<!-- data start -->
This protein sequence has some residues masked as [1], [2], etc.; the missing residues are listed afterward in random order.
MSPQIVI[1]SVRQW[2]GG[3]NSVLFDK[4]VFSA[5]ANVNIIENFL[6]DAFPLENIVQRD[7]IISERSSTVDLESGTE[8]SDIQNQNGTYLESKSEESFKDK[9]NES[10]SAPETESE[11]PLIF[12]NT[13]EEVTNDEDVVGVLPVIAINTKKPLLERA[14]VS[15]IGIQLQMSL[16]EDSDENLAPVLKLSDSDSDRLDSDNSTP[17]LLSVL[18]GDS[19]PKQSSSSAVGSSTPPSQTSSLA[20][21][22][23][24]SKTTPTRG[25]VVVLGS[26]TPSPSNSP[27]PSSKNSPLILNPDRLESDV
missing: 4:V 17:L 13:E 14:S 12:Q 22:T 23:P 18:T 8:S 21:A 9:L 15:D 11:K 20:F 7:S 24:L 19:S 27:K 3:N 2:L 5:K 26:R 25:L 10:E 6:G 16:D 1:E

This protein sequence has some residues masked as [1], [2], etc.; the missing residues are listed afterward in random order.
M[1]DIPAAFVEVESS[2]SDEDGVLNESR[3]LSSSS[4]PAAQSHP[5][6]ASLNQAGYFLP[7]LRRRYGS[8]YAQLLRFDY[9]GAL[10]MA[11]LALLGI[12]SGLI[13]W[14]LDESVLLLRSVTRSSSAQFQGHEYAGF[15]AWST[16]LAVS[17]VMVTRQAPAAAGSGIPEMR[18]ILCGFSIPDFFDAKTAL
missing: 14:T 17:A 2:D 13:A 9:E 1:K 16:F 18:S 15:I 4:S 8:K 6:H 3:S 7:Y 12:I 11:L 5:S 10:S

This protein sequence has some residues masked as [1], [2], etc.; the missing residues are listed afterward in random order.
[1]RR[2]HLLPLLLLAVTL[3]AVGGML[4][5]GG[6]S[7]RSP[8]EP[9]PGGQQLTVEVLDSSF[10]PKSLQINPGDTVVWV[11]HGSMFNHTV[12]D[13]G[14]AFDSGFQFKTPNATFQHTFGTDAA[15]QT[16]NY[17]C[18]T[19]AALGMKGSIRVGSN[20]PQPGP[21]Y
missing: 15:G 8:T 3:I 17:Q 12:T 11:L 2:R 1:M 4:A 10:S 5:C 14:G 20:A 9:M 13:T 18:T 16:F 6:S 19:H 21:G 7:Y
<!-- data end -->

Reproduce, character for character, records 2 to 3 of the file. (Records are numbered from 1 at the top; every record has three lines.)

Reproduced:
This protein sequence has some residues masked as [1], [2], etc.; the missing residues are listed afterward in random order.
M[1]DIPAAFVEVESS[2]SDEDGVLNESR[3]LSSSS[4]PAAQSHP[5][6]ASLNQAGYFLP[7]LRRRYGS[8]YAQLLRFDY[9]GAL[10]MA[11]LALLGI[12]SGLI[13]W[14]LDESVLLLRSVTRSSSAQFQGHEYAGF[15]AWST[16]LAVS[17]VMVTRQAPAAAGSGIPEMR[18]ILCGFSIPDFFDAKTAL
missing: 14:T 17:A 2:D 13:A 9:E 1:K 16:F 18:S 15:I 4:S 8:K 6:H 3:S 7:Y 12:I 11:L 5:S 10:S

This protein sequence has some residues masked as [1], [2], etc.; the missing residues are listed afterward in random order.
[1]RR[2]HLLPLLLLAVTL[3]AVGGML[4][5]GG[6]S[7]RSP[8]EP[9]PGGQQLTVEVLDSSF[10]PKSLQINPGDTVVWV[11]HGSMFNHTV[12]D[13]G[14]AFDSGFQFKTPNATFQHTFGTDAA[15]QT[16]NY[17]C[18]T[19]AALGMKGSIRVGSN[20]PQPGP[21]Y
missing: 15:G 8:T 3:I 17:Q 12:T 11:L 2:R 1:M 4:A 10:S 5:C 14:G 20:A 9:M 13:T 18:T 16:F 6:S 19:H 21:G 7:Y